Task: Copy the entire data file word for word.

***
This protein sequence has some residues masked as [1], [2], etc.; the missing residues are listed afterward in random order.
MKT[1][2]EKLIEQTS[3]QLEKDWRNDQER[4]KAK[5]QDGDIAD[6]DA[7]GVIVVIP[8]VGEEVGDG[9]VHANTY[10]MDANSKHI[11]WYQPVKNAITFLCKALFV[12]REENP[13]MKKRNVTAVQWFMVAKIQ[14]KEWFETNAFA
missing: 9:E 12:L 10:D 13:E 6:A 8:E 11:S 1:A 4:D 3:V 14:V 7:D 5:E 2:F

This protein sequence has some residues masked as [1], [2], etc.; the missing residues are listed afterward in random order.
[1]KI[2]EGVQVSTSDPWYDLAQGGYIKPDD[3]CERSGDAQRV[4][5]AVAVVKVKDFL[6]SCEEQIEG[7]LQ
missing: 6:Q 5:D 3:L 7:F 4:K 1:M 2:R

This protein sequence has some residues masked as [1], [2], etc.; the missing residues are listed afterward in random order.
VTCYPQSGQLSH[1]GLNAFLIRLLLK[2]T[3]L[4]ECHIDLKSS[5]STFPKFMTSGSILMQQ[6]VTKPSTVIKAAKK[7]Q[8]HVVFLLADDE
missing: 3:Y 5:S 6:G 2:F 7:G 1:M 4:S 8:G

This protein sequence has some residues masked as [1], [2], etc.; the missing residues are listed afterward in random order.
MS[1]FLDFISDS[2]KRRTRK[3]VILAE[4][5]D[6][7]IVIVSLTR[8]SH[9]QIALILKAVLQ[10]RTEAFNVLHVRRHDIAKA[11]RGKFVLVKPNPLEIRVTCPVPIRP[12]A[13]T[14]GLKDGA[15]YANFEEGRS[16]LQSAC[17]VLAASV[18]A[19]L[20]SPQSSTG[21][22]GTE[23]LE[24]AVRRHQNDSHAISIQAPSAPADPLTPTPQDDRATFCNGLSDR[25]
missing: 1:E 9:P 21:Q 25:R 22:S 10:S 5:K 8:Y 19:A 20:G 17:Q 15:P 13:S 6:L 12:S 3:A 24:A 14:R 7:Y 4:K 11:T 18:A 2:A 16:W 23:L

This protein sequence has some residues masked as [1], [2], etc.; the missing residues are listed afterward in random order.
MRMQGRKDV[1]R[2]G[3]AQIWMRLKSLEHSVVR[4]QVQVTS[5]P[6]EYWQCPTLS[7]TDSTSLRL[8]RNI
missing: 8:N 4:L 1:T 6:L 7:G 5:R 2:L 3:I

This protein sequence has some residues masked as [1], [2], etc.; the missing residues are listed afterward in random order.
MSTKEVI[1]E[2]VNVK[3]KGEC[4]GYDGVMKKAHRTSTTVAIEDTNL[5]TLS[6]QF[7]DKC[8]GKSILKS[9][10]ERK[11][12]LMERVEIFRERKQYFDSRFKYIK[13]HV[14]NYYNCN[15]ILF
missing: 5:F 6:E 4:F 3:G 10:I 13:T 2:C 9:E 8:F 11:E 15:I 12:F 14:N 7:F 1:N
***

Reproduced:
This protein sequence has some residues masked as [1], [2], etc.; the missing residues are listed afterward in random order.
MKT[1][2]EKLIEQTS[3]QLEKDWRNDQER[4]KAK[5]QDGDIAD[6]DA[7]GVIVVIP[8]VGEEVGDG[9]VHANTY[10]MDANSKHI[11]WYQPVKNAITFLCKALFV[12]REENP[13]MKKRNVTAVQWFMVAKIQ[14]KEWFETNAFA
missing: 9:E 12:L 10:D 13:E 6:A 8:E 11:S 1:A 4:D 3:V 14:V 7:D 5:E 2:F

This protein sequence has some residues masked as [1], [2], etc.; the missing residues are listed afterward in random order.
[1]KI[2]EGVQVSTSDPWYDLAQGGYIKPDD[3]CERSGDAQRV[4][5]AVAVVKVKDFL[6]SCEEQIEG[7]LQ
missing: 6:Q 5:D 3:L 7:F 4:K 1:M 2:R

This protein sequence has some residues masked as [1], [2], etc.; the missing residues are listed afterward in random order.
VTCYPQSGQLSH[1]GLNAFLIRLLLK[2]T[3]L[4]ECHIDLKSS[5]STFPKFMTSGSILMQQ[6]VTKPSTVIKAAKK[7]Q[8]HVVFLLADDE
missing: 3:Y 5:S 6:G 2:F 7:G 1:M 4:S 8:G

This protein sequence has some residues masked as [1], [2], etc.; the missing residues are listed afterward in random order.
MS[1]FLDFISDS[2]KRRTRK[3]VILAE[4][5]D[6][7]IVIVSLTR[8]SH[9]QIALILKAVLQ[10]RTEAFNVLHVRRHDIAKA[11]RGKFVLVKPNPLEIRVTCPVPIRP[12]A[13]T[14]GLKDGA[15]YANFEEGRS[16]LQSAC[17]VLAASV[18]A[19]L[20]SPQSSTG[21][22]GTE[23]LE[24]AVRRHQNDSHAISIQAPSAPADPLTPTPQDDRATFCNGLSDR[25]
missing: 1:E 9:P 21:Q 25:R 22:S 10:S 5:K 8:Y 19:A 20:G 17:Q 15:P 13:S 6:L 12:S 3:A 24:A 14:R 7:Y 4:K 11:T 18:A 2:A 16:W 23:L

This protein sequence has some residues masked as [1], [2], etc.; the missing residues are listed afterward in random order.
MRMQGRKDV[1]R[2]G[3]AQIWMRLKSLEHSVVR[4]QVQVTS[5]P[6]EYWQCPTLS[7]TDSTSLRL[8]RNI
missing: 8:N 4:L 1:T 6:L 7:G 5:R 2:L 3:I

This protein sequence has some residues masked as [1], [2], etc.; the missing residues are listed afterward in random order.
MSTKEVI[1]E[2]VNVK[3]KGEC[4]GYDGVMKKAHRTSTTVAIEDTNL[5]TLS[6]QF[7]DKC[8]GKSILKS[9][10]ERK[11][12]LMERVEIFRERKQYFDSRFKYIK[13]HV[14]NYYNCN[15]ILF
missing: 5:F 6:E 4:F 3:G 10:I 13:T 2:C 9:E 8:F 11:E 15:I 12:F 14:N 7:F 1:N